Subject: I have found a DVD that I think you would enjoy
|Jane Austen in Manhattan - The Merchant Ivory Collection|
Actors: Alexander Scourby, Anne Baxter, Robert Powell, Michael Wager, Tim Choate
Director: James Ivory
Rival theater companies compete to produce their own unique versions of Jane Austen's childhood play, Sir Charles Grandison, in this delightful film from Merchant Ivory Productions. George Midash (Michael Wager) buys the p... more »
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What a Dissapointment!
AutumnHarvest | Portland, OR USA | 05/07/2005
(1 out of 5 stars)
"The blurb about this movie made it seem like something I wanted to see, even buy. I rented it yesterday. Thank goodness I did not buy it! It is bizarre' to say the least, and lousy, to say the truth! My husband is a former film maker and even he found nothing good to say about the technique, script, lighting, acting, et al. The whole thing has almost nothing to do with Jane Austen-a lost piece of her work sold at auction to the leader of misguided would-be actors in New York under his spell. He passes himself off as some sort of avant-garde coach, when he is actually creating some kind of cult in which he alone reaps any benefits. He takes everyone's money, practically holds them prisioner, and puts on ridiculous scenes in the name of creating genius. Only Anne Baxter added anything positive to this film as an actress who wants to put on a real production of the Jane Austen works, but even she can not pull this stinker out of the loo. Save your money and your time."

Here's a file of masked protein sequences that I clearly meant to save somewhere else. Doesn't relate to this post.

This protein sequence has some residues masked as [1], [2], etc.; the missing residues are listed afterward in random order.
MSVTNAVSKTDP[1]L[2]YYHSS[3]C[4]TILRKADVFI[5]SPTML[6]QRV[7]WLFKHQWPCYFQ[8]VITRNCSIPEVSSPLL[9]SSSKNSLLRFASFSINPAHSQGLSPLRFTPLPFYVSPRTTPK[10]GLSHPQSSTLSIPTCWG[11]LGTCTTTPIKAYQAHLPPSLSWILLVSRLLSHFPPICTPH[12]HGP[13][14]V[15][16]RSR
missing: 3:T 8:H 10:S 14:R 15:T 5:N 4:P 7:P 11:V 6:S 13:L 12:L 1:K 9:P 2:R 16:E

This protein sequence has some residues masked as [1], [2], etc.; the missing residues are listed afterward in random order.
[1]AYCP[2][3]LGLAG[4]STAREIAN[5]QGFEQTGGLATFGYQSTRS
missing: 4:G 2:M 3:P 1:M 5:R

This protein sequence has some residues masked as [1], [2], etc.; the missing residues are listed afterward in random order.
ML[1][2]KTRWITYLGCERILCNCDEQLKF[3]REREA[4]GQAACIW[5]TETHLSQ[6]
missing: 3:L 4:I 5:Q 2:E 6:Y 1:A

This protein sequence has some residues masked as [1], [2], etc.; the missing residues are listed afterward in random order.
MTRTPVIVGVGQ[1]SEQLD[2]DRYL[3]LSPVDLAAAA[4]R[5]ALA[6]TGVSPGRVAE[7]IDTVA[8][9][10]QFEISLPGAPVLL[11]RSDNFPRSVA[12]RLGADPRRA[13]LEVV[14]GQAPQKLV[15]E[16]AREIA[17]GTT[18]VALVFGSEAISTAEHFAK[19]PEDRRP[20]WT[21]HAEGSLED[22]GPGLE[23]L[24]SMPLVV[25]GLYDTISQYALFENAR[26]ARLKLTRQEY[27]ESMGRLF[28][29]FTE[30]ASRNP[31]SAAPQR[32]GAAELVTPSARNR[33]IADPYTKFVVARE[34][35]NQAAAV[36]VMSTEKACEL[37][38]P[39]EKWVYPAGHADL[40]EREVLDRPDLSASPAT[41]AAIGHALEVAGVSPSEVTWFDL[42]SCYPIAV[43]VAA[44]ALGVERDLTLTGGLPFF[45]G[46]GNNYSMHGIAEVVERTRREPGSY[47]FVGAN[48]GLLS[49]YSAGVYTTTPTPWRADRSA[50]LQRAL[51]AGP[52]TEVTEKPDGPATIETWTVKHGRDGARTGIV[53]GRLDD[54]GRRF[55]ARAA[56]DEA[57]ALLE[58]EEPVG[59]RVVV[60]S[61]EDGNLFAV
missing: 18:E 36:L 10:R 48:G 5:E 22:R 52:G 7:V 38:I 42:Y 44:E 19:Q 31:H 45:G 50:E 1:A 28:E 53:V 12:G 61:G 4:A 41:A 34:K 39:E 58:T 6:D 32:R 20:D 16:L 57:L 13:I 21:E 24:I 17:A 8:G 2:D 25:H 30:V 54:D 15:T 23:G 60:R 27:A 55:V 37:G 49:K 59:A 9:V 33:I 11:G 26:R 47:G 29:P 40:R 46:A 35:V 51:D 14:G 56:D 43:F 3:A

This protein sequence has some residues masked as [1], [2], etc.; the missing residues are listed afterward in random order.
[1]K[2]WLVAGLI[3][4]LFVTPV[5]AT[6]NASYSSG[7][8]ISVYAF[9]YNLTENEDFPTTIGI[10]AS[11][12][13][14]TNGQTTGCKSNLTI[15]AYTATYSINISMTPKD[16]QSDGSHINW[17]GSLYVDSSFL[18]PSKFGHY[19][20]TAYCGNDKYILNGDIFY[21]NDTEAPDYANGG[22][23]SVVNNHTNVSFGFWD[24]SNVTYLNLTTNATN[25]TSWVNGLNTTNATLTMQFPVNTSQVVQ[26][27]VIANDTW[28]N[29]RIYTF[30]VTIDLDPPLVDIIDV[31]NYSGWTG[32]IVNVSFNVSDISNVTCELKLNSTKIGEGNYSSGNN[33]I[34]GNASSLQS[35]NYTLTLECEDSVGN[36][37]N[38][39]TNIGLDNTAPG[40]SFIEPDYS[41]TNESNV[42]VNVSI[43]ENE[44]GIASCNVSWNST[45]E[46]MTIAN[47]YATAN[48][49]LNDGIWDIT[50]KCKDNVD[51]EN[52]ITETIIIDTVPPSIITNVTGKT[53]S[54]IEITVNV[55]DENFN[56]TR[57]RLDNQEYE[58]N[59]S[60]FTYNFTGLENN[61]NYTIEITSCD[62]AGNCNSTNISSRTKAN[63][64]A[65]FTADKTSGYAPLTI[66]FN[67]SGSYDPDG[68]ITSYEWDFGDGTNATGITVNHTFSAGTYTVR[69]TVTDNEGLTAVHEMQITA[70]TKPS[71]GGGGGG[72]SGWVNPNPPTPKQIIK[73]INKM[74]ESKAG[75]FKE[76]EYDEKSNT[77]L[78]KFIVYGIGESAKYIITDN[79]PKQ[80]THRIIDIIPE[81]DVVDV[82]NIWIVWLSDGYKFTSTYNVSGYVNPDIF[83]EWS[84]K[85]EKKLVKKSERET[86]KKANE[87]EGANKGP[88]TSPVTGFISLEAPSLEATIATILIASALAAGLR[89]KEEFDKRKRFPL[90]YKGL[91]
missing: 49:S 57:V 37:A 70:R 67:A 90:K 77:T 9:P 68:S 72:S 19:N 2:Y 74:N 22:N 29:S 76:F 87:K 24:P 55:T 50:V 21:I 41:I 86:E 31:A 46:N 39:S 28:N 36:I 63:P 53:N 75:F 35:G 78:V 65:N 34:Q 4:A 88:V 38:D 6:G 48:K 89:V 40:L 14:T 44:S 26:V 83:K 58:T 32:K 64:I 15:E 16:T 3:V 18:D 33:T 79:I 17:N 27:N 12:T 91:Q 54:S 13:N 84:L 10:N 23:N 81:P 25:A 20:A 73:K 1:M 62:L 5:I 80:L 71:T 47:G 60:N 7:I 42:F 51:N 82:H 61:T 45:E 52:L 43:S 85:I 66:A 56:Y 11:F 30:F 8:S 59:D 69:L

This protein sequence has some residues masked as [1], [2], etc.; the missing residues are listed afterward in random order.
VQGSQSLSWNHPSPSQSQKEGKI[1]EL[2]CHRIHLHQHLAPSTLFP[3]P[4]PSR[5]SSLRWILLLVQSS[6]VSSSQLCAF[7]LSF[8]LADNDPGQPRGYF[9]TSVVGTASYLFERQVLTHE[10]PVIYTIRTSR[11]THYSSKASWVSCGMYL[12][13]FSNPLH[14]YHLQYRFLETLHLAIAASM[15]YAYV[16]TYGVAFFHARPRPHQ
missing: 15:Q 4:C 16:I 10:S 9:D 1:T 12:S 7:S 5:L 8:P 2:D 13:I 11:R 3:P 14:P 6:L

A quirky experiment
Hatha Yodel | Hardwick | 01/22/2006
(4 out of 5 stars)
"I'm a Jane Austen freak and devoted to Merchant Ivory movies. This one is early and quirky. It's about art and acting. It's about two quite different ways to bring Jane Austen to life in Manhattan: a traditional, aristocratic way, and an avant garde liberatory way. Watching the two ways interact on the screen (and almost merge at the end) while trying to follow the story of who abducted who and how she felt about it ties your mind in unexpected knots. I think one needs to have read not only Jane Austen's juvenilia, but also Richardson's now-impossible once-best-seller novel Sir Charles Grandison to understand all the allusions and satire. If you happen to have experienced the artistic circles in New York in the 60's and 70's - from the upper class patrons of experimental avant garde art to the struggling young would be actors - then you MAY enjoy the movie. Many people seem to have really disliked it. I loved it."
Noelle Belhumeur | Orlando, FL | 03/01/2010
(1 out of 5 stars)
"This was the worst movie that ever had the audacity to put the name of Jane Austen in the title. I may know little about film but this one is to be avoided!
I'm a big Jane Austen fan and when I saw something with her name in the title I ignored all the reviews to see it myself. Save yourself the trouble and don't make the same mistake!
One word to sum it up, bleh!"